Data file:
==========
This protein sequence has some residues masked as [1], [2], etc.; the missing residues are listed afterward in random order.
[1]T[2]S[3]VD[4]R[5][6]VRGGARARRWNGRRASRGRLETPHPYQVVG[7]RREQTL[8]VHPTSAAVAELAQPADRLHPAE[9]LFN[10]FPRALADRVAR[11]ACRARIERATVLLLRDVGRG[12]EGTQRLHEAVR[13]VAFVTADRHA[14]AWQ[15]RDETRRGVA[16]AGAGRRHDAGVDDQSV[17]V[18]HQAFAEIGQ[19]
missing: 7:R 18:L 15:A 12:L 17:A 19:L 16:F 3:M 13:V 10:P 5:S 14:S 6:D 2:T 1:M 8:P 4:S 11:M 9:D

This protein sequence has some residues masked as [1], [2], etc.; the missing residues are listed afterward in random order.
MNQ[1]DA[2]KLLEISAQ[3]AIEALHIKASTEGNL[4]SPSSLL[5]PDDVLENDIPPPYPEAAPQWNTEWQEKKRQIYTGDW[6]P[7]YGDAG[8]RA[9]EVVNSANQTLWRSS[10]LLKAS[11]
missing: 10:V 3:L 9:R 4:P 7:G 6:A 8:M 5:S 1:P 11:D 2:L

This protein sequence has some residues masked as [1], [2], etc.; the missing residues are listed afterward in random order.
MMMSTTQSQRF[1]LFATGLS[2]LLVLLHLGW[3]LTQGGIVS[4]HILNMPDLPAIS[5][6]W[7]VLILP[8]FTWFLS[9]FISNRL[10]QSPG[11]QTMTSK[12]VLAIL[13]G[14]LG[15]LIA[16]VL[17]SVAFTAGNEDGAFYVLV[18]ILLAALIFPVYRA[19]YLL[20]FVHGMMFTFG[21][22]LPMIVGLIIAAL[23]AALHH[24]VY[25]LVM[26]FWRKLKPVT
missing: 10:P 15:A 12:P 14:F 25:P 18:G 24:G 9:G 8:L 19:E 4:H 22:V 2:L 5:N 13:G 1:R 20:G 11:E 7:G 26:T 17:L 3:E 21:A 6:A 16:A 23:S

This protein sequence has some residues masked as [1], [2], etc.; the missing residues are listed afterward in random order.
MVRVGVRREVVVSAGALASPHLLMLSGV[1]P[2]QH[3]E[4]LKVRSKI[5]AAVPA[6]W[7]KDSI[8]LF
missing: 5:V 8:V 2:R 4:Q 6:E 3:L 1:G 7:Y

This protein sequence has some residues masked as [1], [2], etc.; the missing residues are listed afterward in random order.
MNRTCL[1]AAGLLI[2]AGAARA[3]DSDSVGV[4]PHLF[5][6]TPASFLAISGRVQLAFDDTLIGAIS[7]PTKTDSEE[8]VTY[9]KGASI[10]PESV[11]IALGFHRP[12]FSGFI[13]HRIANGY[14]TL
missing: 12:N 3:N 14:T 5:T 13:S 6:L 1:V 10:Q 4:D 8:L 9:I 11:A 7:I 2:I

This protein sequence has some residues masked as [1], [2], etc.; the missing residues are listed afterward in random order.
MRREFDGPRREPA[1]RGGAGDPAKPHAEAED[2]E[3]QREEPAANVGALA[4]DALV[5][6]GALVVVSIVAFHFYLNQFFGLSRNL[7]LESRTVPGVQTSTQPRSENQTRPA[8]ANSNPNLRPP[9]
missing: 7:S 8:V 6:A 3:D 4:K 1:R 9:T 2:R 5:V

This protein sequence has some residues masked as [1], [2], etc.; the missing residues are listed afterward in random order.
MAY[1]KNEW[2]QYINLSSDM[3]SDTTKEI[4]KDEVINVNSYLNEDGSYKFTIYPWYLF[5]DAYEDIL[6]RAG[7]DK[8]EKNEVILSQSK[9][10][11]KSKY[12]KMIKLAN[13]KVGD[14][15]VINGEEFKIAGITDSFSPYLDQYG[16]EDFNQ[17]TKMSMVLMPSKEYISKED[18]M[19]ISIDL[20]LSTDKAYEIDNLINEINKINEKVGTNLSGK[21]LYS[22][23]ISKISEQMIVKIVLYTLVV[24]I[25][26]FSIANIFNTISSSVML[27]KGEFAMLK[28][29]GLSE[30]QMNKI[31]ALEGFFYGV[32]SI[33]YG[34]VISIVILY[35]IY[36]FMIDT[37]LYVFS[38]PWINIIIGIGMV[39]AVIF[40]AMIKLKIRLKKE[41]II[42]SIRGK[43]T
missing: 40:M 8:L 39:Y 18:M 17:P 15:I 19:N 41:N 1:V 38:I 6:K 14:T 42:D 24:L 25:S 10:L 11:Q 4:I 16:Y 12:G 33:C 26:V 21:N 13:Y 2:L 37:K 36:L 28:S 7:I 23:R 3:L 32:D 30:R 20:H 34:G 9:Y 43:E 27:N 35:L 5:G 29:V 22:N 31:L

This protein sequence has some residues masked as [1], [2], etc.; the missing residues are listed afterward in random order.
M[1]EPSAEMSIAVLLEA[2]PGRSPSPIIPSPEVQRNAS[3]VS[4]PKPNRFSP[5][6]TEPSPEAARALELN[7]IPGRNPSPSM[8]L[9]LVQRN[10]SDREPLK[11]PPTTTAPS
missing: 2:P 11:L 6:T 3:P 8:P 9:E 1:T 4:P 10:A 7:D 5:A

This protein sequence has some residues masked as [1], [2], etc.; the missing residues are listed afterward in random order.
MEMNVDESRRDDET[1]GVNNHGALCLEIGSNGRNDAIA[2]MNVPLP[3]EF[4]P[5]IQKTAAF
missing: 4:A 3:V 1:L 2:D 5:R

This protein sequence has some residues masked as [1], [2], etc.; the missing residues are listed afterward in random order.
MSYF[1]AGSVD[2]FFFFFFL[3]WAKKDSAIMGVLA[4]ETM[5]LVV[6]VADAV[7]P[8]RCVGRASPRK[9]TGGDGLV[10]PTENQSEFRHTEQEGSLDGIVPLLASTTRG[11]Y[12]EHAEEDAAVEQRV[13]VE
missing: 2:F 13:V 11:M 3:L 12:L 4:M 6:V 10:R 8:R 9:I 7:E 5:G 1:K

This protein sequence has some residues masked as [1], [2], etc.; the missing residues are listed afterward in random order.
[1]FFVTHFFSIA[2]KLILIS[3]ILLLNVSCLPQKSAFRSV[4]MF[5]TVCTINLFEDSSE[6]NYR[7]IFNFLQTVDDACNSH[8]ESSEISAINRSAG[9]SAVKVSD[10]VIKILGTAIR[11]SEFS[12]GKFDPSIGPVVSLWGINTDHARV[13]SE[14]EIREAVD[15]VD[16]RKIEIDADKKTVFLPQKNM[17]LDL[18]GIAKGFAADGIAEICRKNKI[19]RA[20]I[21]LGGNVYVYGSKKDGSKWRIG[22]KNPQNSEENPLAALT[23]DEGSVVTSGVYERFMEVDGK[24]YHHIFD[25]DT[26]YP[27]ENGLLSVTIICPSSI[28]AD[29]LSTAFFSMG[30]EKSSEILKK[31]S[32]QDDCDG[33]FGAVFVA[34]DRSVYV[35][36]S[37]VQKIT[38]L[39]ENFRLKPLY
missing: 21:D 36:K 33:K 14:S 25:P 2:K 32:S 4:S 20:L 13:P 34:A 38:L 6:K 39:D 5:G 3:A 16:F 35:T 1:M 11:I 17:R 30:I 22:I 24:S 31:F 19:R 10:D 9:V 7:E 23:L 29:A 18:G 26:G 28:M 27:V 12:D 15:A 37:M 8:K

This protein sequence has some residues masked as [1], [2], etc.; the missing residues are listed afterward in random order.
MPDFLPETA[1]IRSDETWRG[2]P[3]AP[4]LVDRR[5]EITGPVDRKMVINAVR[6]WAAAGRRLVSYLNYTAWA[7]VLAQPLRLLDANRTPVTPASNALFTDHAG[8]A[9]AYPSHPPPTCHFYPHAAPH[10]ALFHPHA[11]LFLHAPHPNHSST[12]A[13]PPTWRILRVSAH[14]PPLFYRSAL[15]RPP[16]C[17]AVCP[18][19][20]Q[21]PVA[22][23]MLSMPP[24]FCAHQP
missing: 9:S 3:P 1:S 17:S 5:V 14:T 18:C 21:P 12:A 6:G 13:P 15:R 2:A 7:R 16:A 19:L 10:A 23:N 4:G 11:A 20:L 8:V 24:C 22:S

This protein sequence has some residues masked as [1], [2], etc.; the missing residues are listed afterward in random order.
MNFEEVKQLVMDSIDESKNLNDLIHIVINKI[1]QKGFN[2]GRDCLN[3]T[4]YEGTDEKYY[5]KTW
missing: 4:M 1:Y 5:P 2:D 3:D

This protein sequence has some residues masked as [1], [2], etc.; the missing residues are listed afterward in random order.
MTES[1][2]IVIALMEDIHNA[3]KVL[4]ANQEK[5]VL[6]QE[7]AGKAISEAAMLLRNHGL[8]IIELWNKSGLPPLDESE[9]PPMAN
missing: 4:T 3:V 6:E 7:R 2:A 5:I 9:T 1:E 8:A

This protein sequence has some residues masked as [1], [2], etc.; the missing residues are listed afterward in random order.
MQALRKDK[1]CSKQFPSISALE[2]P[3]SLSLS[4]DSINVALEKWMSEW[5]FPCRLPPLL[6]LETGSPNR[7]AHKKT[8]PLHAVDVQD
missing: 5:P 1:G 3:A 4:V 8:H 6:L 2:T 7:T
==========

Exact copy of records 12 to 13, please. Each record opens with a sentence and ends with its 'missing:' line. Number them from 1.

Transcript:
This protein sequence has some residues masked as [1], [2], etc.; the missing residues are listed afterward in random order.
MPDFLPETA[1]IRSDETWRG[2]P[3]AP[4]LVDRR[5]EITGPVDRKMVINAVR[6]WAAAGRRLVSYLNYTAWA[7]VLAQPLRLLDANRTPVTPASNALFTDHAG[8]A[9]AYPSHPPPTCHFYPHAAPH[10]ALFHPHA[11]LFLHAPHPNHSST[12]A[13]PPTWRILRVSAH[14]PPLFYRSAL[15]RPP[16]C[17]AVCP[18][19][20]Q[21]PVA[22][23]MLSMPP[24]FCAHQP
missing: 9:S 3:P 1:S 17:S 5:V 14:T 18:C 21:P 12:A 6:G 13:P 15:R 2:A 7:R 16:A 19:L 10:A 23:N 4:G 11:A 20:L 8:V 24:C 22:S

This protein sequence has some residues masked as [1], [2], etc.; the missing residues are listed afterward in random order.
MNFEEVKQLVMDSIDESKNLNDLIHIVINKI[1]QKGFN[2]GRDCLN[3]T[4]YEGTDEKYY[5]KTW
missing: 4:M 1:Y 5:P 2:D 3:D